375556.jpg Kopie

Leo Goosen of Offenhauser fame was employed to develop a purpose-built racing engine for Scarab. Goosen decided to lay the engine on its side to reduce the center of gravity. This trick setup had been employed to great success on winning Offenhauser engines at the Indianapolis 500, most notably with Sam Hanks in 1957 and Jimmy Bryan in 1958. Utilizing all of the secrets employed by Offenhauser, the 2443cc double overhead-cam Inline 4-cylinder engine sported Hilborn fuel injection through a twin-cam cylinder head with desmodromic valves. It was then mated to a modified 4-speed manual transmission sourced from the Chevrolet Corvette.

Daigh was not the only driver. Reventlow himself drove the car in the 1960 Belgian Grand Prix at the fearsome Spa-Francorchamps circuit. Chassis GP-2 was also driven in practice for the Monaco Grand Prix by Stirling Moss and in practice sessions by Richie Ginther in France, Great Britain and Portugal.

As can be seen from the lines of chassis GP-2, the car was beautifully executed, with a striking blue and white No. 48 livery. The biggest shortcoming of the Scarab was that it was a front engine car designed at a time when the rear engine revolution had begun to hit Formula 1. Jack Brabham captured both the 1959 and 1960 Formula 1 World Championships wheeling a rear-engined Cooper Climax.

The answer to make Scarab more competitive was obvious: build a car with the engine in the rear. Much like his other pursuits in life, Reventlow soon lost interest in the project. Before operations wound down, a rear-engined Scarab with a Buick engine was built, but it was never raced. Reventlow soon pulled out of his shop in Venice, California, which became the home of Shelby American, where Remington immediately joined forces with Carroll Shelby and became one of the most important people in building the success of the iconic brand.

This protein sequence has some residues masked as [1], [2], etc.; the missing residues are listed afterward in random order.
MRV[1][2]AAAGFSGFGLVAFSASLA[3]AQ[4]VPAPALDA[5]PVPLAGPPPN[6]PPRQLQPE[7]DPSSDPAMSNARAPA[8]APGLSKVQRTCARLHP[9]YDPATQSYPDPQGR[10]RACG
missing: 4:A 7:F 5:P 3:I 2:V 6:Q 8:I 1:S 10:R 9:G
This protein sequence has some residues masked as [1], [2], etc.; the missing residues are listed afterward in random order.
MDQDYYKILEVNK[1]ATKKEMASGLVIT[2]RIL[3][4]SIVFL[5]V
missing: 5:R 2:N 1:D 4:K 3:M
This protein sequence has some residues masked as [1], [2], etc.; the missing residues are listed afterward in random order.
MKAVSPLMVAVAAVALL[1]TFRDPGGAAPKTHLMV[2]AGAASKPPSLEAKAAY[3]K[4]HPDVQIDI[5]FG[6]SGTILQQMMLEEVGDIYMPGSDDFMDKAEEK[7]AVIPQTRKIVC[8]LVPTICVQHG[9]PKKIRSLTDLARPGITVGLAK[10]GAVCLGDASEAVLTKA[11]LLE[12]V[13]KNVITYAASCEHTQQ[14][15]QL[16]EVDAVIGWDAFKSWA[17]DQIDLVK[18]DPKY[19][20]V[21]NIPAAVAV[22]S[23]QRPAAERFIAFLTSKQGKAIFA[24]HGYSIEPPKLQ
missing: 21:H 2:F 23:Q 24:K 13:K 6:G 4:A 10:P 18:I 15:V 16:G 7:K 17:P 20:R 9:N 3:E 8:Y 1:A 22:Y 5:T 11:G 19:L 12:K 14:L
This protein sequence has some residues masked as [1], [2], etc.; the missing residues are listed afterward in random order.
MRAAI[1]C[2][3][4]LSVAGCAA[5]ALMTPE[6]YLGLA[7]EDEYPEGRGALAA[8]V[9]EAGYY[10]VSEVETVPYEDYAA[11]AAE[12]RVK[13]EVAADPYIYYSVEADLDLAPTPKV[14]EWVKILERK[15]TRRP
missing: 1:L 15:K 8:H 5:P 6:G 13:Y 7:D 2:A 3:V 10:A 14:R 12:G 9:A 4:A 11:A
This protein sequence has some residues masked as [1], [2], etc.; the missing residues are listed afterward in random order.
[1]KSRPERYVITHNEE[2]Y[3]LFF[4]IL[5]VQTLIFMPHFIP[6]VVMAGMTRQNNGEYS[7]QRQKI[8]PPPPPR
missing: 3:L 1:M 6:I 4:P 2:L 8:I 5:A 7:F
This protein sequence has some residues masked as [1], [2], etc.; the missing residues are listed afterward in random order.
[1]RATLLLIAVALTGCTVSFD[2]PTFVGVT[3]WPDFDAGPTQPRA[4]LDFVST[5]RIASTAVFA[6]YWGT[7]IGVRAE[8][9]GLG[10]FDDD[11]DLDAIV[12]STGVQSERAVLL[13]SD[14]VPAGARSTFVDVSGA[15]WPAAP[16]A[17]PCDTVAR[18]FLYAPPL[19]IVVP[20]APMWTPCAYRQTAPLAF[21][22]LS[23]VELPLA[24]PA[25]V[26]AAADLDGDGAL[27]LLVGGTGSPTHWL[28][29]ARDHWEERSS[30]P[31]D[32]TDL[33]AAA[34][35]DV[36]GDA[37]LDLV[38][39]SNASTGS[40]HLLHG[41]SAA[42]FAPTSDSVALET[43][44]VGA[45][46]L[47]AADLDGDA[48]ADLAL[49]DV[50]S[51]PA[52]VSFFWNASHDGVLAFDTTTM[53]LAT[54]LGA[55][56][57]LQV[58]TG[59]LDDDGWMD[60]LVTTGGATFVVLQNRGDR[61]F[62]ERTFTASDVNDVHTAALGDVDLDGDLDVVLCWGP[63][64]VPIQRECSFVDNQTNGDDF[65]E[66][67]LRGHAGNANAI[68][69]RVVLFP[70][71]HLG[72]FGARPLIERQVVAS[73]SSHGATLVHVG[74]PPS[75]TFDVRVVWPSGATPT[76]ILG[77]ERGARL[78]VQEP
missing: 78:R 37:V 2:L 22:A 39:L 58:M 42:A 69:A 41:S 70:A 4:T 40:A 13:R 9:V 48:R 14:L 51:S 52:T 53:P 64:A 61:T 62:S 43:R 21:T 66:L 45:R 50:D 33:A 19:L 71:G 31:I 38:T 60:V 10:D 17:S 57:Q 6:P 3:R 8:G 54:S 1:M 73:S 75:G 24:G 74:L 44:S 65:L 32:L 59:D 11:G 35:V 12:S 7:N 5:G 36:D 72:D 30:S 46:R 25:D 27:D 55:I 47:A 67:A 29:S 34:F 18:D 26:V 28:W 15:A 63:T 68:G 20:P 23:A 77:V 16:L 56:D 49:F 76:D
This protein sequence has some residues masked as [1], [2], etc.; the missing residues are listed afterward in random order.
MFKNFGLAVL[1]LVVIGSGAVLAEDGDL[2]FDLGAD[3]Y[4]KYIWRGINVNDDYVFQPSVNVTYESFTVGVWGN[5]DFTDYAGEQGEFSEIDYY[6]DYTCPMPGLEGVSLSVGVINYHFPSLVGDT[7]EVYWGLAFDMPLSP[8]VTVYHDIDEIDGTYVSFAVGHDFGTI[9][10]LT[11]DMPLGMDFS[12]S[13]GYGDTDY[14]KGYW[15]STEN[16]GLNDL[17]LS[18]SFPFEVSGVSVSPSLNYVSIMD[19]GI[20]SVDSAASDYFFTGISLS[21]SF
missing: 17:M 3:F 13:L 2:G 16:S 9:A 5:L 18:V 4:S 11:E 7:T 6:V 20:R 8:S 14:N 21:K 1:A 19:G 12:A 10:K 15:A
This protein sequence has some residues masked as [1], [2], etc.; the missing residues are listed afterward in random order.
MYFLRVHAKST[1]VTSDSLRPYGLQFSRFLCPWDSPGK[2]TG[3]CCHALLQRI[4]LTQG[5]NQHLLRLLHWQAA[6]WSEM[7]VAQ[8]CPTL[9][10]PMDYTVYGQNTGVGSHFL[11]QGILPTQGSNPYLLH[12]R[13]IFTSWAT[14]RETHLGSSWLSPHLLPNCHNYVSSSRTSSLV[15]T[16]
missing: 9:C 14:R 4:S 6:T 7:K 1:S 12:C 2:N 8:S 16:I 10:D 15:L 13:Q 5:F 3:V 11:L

Sadly, in 1972, Reventlow perished at the age of 36 in a plane crash in Colorado. Although he died at a young age, there is no question that Reventlow lived a life chock-full of fun and adventure.

Today, the Scarab Formula 1 car presents much as it did in 1960. After a comprehensive multiyear restoration by original Scarab engineer Dick Troutman and driver Chuck Daigh, chassis GP-2 was driven by Brian Redman at the 2001 Goodwood Festival of Speed in England. It has also been shown at the Amelia Island Concours d’Elegance and was formerly on display at the Riverside International Automotive Museum.

Currently eligible to run in the Historic Grand Prix of Monaco, which regularly takes place two weeks prior to Formula 1’s Monaco Grand Prix, the Scarab is once again poised to honor the glamorous jet-set lifestyle of Reventlow.

1983 RAM March 01 Formula 1

445870.jpg Kopie

Another Formula 1 race car from a completely different era, the RAM March 01, is one of the final privateer efforts to compete in Grand Prix racing. The team was a partnership formed by sportsmen Mike Ralph and John MacDonald. RAM competed in Formula 1 from 1976-1985. A number of notable drivers competed for the team including future Formula 1 World Champion Alan Jones, along with future Indy Car drivers Kevin Cogan and Derek Daly. In 1983, the team had its struggles, with the top finish being a 12th by Kenny Acheson. Jacques-Joseph Villeneuve, the brother of former driver Gilles Villeneuve and uncle of future Formula 1 World Champion Jacques Villeneuve, raced the car at the Canadian Grand Prix, and future Indy Car driver Eliseo Salazar drove to a 15th-place finish in Brazil.